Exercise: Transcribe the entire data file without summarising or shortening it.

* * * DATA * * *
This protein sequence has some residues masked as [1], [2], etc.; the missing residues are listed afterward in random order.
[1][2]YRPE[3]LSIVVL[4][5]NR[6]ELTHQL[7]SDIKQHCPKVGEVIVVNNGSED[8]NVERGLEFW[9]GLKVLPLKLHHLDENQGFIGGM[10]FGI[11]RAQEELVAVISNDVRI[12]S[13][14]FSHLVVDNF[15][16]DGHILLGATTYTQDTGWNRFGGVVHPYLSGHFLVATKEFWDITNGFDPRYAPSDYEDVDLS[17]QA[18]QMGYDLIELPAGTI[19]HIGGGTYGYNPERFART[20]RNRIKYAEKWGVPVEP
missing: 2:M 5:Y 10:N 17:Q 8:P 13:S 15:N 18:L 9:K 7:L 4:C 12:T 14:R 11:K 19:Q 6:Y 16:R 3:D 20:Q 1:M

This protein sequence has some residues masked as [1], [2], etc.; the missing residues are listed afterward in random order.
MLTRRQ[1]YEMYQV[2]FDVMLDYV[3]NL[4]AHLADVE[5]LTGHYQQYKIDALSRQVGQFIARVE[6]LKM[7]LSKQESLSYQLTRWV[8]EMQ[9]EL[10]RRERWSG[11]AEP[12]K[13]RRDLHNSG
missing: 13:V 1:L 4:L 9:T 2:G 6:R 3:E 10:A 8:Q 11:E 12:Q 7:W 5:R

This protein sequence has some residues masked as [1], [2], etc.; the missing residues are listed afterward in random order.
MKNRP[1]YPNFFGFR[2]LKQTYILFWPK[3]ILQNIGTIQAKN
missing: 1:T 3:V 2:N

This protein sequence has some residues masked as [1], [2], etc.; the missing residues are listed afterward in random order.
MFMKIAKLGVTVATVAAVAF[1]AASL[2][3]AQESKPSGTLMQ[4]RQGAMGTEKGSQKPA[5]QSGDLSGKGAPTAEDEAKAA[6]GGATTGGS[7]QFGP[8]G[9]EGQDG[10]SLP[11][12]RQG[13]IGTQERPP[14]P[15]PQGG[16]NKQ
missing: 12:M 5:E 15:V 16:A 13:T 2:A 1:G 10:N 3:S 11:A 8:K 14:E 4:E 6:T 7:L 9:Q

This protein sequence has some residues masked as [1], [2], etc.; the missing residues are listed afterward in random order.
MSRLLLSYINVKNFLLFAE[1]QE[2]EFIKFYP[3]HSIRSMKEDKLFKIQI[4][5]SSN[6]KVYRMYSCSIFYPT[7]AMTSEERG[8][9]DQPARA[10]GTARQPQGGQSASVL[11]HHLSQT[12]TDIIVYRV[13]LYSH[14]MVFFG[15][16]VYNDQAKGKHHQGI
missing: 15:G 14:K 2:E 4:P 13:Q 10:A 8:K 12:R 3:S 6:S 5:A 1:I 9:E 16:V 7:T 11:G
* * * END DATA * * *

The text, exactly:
This protein sequence has some residues masked as [1], [2], etc.; the missing residues are listed afterward in random order.
[1][2]YRPE[3]LSIVVL[4][5]NR[6]ELTHQL[7]SDIKQHCPKVGEVIVVNNGSED[8]NVERGLEFW[9]GLKVLPLKLHHLDENQGFIGGM[10]FGI[11]RAQEELVAVISNDVRI[12]S[13][14]FSHLVVDNF[15][16]DGHILLGATTYTQDTGWNRFGGVVHPYLSGHFLVATKEFWDITNGFDPRYAPSDYEDVDLS[17]QA[18]QMGYDLIELPAGTI[19]HIGGGTYGYNPERFART[20]RNRIKYAEKWGVPVEP
missing: 2:M 5:Y 10:N 17:Q 8:P 13:S 15:N 18:L 9:K 7:L 4:C 12:T 14:R 11:K 19:Q 6:Y 16:R 3:D 20:Q 1:M

This protein sequence has some residues masked as [1], [2], etc.; the missing residues are listed afterward in random order.
MLTRRQ[1]YEMYQV[2]FDVMLDYV[3]NL[4]AHLADVE[5]LTGHYQQYKIDALSRQVGQFIARVE[6]LKM[7]LSKQESLSYQLTRWV[8]EMQ[9]EL[10]RRERWSG[11]AEP[12]K[13]RRDLHNSG
missing: 13:V 1:L 4:L 9:T 2:G 6:R 3:E 10:A 8:Q 11:E 12:Q 7:W 5:R

This protein sequence has some residues masked as [1], [2], etc.; the missing residues are listed afterward in random order.
MKNRP[1]YPNFFGFR[2]LKQTYILFWPK[3]ILQNIGTIQAKN
missing: 1:T 3:V 2:N

This protein sequence has some residues masked as [1], [2], etc.; the missing residues are listed afterward in random order.
MFMKIAKLGVTVATVAAVAF[1]AASL[2][3]AQESKPSGTLMQ[4]RQGAMGTEKGSQKPA[5]QSGDLSGKGAPTAEDEAKAA[6]GGATTGGS[7]QFGP[8]G[9]EGQDG[10]SLP[11][12]RQG[13]IGTQERPP[14]P[15]PQGG[16]NKQ
missing: 12:M 5:E 15:V 16:A 13:T 2:A 1:G 10:N 3:S 11:A 8:K 14:E 4:E 6:T 7:L 9:Q

This protein sequence has some residues masked as [1], [2], etc.; the missing residues are listed afterward in random order.
MSRLLLSYINVKNFLLFAE[1]QE[2]EFIKFYP[3]HSIRSMKEDKLFKIQI[4][5]SSN[6]KVYRMYSCSIFYPT[7]AMTSEERG[8][9]DQPARA[10]GTARQPQGGQSASVL[11]HHLSQT[12]TDIIVYRV[13]LYSH[14]MVFFG[15][16]VYNDQAKGKHHQGI
missing: 15:G 14:K 2:E 4:P 13:Q 10:A 8:K 12:R 3:S 6:S 5:A 1:I 9:E 16:V 7:T 11:G